On it’s BEST day, TS was a broken clock…right twice a day, because eventually, it HAD to be. But, it’s also too convenient to “forget” how many times their rumormongering disguised as “truth” caused people real problems. When they kept insisting that the price of new iPods would be a hundred bucks lower than it was, and talking a bunch of crap about how good their sources were, when they were WRONG, it caused Apple’s stock price to drop. They bitched and moaned about the First Amendment like it was some kind of automagical security blanket, when any “real” newspaper or news outlet will tell you it most certainly is not. They get sued all the time, and every.single.time., they have to prove their case.

      Why?

      Not because the “EBUL GUBNAMENT” is out to get them, but because if they did not, then they would be above the law, and that’s just as wrong as Apple thinking they’re above the law, or the government thinking that. Nick, like every other journalist claiming first amendment protections, had to *defend his claims* in the ONLY place where you can do so under the Constitution: A court of law.

      The fact that he had to prove he qualified for the various protections that the press, in whatever form it takes, claims under the constitution was not some kind of breakdown in the system, it was the system working *correctly*. Just because the TS fanboys are too stupid or ignorant to know that, or too stubborn to care doesn’t change that. The way Apple went about pressing it’s case? That’s called “How it’s supposed to work”. It beats Apple hiring a buncha thugs to show up and break his kneecaps.

      I am continually astonished at the level of ignorance about how things work in the U.S. legal system, and any more, I’m of the opinion it’s deliberate, because that’s the only explanation that makes sense: People don’t want to change their opinions when presented with the facts, so they ignore the facts.

      But hey, it’s more fun to bash people than to realize that the lawsuit, while the result of perhaps stupid intentions, is a sign that the legal system still has at least some primacy in this country.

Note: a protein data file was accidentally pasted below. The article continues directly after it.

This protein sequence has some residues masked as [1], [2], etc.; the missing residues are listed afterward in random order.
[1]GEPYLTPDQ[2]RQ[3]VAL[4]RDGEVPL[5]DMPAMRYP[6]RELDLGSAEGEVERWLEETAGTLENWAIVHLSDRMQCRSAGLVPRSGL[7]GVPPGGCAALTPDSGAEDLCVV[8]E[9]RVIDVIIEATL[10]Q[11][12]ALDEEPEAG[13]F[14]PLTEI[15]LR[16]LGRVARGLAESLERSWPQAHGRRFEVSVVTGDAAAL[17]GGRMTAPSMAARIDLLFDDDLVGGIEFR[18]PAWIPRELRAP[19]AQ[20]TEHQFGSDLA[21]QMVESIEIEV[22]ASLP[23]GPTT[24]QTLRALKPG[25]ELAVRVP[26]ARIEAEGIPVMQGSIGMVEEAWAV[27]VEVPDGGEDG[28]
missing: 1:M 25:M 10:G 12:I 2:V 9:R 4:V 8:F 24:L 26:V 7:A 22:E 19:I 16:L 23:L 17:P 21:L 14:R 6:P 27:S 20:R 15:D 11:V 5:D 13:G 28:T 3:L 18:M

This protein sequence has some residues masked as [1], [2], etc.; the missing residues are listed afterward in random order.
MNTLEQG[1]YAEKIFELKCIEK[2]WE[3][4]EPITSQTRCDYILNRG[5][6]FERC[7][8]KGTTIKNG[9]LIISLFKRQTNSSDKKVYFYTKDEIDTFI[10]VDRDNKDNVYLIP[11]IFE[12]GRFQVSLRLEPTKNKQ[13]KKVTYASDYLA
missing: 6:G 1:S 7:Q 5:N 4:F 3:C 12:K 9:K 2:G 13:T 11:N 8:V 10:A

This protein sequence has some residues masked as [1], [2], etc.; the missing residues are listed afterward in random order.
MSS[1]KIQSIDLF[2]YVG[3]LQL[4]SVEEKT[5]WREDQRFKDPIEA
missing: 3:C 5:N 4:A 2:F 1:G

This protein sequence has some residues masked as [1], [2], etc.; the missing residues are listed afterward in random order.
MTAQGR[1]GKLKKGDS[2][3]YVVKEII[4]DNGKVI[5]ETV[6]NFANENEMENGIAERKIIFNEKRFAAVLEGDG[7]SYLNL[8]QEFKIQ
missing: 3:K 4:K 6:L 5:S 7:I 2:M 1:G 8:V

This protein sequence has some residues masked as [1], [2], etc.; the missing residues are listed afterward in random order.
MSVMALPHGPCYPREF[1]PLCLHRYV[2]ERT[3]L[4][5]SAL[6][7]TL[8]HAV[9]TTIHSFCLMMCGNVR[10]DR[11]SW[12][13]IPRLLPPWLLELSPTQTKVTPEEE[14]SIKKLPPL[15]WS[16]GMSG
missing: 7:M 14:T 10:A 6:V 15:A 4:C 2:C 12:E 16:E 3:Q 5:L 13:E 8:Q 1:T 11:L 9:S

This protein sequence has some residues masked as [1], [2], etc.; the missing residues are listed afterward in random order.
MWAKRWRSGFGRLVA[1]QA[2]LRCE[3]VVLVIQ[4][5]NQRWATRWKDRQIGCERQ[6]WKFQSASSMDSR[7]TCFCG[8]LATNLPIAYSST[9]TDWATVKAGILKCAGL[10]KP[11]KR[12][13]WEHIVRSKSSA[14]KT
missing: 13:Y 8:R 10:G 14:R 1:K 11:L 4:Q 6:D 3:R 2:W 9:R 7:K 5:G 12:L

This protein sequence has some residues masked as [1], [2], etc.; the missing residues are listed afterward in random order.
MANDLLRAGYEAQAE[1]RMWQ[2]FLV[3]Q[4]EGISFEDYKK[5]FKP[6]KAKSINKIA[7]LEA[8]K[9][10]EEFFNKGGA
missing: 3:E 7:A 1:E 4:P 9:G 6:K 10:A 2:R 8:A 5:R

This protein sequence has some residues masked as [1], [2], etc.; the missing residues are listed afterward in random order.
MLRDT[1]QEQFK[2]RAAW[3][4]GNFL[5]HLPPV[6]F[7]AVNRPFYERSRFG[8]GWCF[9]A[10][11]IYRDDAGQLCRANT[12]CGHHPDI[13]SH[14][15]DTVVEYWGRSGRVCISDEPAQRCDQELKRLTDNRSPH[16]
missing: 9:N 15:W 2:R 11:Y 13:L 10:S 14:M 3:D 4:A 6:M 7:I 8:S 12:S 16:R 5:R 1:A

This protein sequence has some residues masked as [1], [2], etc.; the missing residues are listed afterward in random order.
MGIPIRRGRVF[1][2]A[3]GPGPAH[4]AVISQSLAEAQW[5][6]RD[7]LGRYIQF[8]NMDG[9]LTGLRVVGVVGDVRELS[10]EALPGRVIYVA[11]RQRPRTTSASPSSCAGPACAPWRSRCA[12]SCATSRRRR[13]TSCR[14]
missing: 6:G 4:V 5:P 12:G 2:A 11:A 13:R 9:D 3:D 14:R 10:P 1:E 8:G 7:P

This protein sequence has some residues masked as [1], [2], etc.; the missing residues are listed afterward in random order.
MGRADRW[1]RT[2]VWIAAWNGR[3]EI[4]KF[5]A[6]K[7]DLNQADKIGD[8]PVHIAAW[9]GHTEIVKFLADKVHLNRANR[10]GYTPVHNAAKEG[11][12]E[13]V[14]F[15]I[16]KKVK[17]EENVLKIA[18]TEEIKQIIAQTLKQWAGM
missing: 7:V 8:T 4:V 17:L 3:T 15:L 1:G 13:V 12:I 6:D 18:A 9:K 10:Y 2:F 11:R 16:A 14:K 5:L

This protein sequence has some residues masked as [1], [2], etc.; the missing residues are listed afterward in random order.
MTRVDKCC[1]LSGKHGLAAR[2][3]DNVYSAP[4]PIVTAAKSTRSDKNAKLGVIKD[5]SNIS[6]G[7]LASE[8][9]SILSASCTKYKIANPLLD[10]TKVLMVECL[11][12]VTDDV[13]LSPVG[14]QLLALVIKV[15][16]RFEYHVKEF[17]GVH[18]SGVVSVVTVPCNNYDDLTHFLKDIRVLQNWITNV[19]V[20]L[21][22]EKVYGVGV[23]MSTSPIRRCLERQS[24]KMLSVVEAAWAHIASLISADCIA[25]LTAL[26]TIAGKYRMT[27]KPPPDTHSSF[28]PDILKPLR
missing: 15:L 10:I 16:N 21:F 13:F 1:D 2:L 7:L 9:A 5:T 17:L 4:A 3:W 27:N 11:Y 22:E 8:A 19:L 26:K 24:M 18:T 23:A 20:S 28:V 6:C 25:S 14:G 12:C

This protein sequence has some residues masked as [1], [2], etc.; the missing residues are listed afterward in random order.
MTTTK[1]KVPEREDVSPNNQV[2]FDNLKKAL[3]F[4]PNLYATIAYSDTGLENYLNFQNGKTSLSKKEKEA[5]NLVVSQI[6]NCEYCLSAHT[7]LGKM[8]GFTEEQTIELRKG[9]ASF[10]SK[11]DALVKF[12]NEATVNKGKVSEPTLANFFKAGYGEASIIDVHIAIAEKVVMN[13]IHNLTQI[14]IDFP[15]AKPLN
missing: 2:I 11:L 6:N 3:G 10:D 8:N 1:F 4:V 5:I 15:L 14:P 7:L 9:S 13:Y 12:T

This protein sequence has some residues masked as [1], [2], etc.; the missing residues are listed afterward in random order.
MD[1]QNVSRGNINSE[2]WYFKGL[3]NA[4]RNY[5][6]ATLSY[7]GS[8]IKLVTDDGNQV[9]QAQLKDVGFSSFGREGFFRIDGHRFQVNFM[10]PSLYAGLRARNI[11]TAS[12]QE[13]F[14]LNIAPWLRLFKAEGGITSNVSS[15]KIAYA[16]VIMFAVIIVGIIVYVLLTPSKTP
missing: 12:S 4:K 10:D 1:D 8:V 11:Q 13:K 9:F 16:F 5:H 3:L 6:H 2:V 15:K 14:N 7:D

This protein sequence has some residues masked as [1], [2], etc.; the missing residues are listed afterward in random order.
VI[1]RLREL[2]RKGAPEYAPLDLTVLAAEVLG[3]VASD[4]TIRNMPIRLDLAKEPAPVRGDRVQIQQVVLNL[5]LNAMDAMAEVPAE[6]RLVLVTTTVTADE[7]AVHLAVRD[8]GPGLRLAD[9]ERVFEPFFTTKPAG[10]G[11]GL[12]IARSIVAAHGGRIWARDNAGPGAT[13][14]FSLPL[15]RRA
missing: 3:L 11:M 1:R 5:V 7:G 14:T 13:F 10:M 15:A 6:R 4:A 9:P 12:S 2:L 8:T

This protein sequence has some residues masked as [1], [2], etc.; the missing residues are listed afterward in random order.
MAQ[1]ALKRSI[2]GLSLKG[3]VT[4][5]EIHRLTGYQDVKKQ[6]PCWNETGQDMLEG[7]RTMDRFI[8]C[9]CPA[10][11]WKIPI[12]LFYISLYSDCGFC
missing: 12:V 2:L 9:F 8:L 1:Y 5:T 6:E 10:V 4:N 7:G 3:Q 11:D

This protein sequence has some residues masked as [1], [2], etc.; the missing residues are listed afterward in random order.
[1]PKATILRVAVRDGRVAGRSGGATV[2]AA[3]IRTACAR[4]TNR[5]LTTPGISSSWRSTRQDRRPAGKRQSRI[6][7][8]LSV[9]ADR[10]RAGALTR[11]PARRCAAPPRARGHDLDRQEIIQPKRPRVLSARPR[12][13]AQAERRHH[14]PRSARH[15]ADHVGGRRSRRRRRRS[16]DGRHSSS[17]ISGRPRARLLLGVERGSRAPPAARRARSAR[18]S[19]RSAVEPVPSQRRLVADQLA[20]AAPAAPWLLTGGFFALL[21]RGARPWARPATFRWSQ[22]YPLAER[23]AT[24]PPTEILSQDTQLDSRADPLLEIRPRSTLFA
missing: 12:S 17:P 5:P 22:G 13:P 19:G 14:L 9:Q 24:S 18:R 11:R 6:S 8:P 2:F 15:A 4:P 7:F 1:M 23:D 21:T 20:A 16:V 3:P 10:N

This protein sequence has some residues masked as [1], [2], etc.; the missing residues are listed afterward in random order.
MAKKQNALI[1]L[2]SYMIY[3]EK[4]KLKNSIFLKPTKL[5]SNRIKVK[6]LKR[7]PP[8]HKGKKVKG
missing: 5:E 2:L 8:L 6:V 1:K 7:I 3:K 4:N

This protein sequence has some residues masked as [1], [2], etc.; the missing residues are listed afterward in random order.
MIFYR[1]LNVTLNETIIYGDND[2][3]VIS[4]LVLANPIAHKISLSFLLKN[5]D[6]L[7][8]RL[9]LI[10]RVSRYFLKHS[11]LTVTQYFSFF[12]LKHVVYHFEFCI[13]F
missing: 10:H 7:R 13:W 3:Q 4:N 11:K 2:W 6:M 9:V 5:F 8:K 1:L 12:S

• http://www.bynkii.com/ John C. Welch

      Oh…and:

      “[Note: This post will grow as I learn more details of what this is all about.]”

      Too bad you couldn’t do that first, then post. Oh wait, that’s right, you’re carrying on in the proud TS tradition.

    • http://www.technovia.co.uk Ian Betteridge

      Nick hasn’t worked much on TS for a couple of years (check the bylines). That has nothing to do with the Apple suit, and everything to do with the fact that he’s been a little busy with working hard for a degree at one of the most prestigious universities in the world.

      Of course Apple shouldn’t have sued in the first place. It was ill-advised, stupid, and has done the company far more harm than good – even an outright victory would have been a PR defeat for Apple. But given that it DID bring the suit, consider the following:

      1. Nick was never going to go back to Think Secret full time, which would have been necessary if he’d have wanted to carry it on. It’s essentially been on hold since he went to Harvard, with occasional posts from others which, to be honest, have not been up the standards he set.

      2. While I believe that Nick would have won the case (what he published weren’t trade secrets by any reasonable definition), it could easily have dragged on for years and no individual wants to be involved in something like that.

      3. From Apple’s perspective, it was probably aware that on balance of probabilities it stood a fair chance of losing. Yet, it also knew it could drag the case on for years.